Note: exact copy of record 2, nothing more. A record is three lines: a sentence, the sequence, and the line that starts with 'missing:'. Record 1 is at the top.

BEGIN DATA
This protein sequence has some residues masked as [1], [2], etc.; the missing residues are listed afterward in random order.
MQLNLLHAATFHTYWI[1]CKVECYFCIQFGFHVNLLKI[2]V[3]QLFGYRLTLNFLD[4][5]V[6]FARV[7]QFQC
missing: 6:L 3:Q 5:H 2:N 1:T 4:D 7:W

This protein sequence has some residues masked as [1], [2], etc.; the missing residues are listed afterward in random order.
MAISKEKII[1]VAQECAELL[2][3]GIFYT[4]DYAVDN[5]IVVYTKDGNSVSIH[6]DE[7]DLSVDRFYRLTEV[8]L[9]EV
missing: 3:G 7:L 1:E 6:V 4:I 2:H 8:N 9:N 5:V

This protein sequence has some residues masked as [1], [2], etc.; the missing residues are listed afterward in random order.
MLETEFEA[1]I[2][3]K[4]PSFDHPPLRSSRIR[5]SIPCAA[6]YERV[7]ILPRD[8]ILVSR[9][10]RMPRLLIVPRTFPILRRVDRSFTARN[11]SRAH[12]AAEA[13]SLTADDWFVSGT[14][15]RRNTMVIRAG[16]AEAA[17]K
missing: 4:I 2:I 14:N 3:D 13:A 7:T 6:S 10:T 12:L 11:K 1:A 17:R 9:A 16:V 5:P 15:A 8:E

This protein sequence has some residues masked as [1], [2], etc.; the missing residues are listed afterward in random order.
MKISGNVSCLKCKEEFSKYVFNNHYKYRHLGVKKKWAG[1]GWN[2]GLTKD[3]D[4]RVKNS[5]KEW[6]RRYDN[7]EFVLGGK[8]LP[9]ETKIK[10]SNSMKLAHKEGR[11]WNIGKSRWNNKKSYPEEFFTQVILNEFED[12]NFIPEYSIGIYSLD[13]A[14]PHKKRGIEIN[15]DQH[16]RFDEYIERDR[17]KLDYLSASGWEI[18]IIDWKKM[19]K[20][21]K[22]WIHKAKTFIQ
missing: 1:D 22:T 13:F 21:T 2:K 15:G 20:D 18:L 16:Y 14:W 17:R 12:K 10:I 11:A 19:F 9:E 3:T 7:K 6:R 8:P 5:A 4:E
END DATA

This protein sequence has some residues masked as [1], [2], etc.; the missing residues are listed afterward in random order.
MAISKEKII[1]VAQECAELL[2][3]GIFYT[4]DYAVDN[5]IVVYTKDGNSVSIH[6]DE[7]DLSVDRFYRLTEV[8]L[9]EV
missing: 3:G 7:L 1:E 6:V 4:I 2:H 8:N 9:N 5:V